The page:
I would like to take this opportunity to thank you for the knowledge and experience I have gained while working for [Company Name].

I am very grateful for the time I have spent here and for the professional relationships I have built in the process.

It has been a pleasure working for you, and I wish you the best in the future.


[Your signature]

[Print Your Name]

Sample 2

[Your Name]

[Your Contact Information]

[Your Phone Number]


[Your Manager's Name]

[Your Manager's Title]

[Company Name]

[Company Address]

[Company Phone Number]

Dear [Manager's Name],

Please accept this as my formal two weeks' notice regarding my job as [Job Title] at [Company Name]. My last day of work will be [Date].

Thank you for the opportunity to work at [Company Name] for the past [How Long You Were There]. I have enjoyed my time here and am thankful for the guidance, support and knowledge I have gained.

If I can be of assistance during this time, including wrapping up any existing assignments and training my replacement, please just let me know.

Thank you again for this opportunity, and I wish you and [Company Name] all the best from this point on.

Yours Truly,

[Your Signature]

[Your Name Printed]

Sample 3

[Your Name]

[Your Contact Information]

[Your Phone Number]


[Your Manager's Name]

[Your Manager's Title]

[Company Name]

[Company Address]

[Company Phone Number]

Dear [Your Boss' Name],

Please accept this letter as my formal notification regarding my resignation from my position as [Job Title] with [Company Name].

My last day of employment with the company will be [Last Day — typically two weeks from the time of notice].

Thank you so much for the opportunity to work in this position for the last [Length of Time You Were Employed]. I have really enjoyed my time here and appreciate all the opportunities you made available to me. I have especially enjoyed [List Favorite Job Duties}.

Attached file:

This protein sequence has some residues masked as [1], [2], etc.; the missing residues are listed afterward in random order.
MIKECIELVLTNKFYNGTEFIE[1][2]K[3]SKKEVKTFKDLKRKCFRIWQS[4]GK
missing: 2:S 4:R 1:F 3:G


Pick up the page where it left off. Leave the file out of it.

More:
I am also grateful for [List Skills You Learned In Your Position], and I will take them with me throughout the rest of my professional career.

During my final two weeks, I will do everything possible to complete any ongoing tasks I have been assigned and train my replacement. Please let me know if there is anything else I can do to make for a smooth transition period.

I wish you and the company continued success, and I hope to stay in touch.

Yours Truly,

[Your Signature]

[Your Printed Name]

The beginning of a new chapter

While it might be intimidating to quit your current job and write a resignation letter, if you follow the tips and samples above, you too can write a professional, concise resignation letter.

Make sure to be polite, clear and to the point and omit any negative or overly emotional language and you can have the perfect resignation letter to present to your boss.

While a resignation letter might represent the end of an era, it is also the beginning of a new and exciting chapter in your life.

Check outEntrepreneur's other articles for more information about this topic.

Entrepreneur Staff

Entrepreneur Staff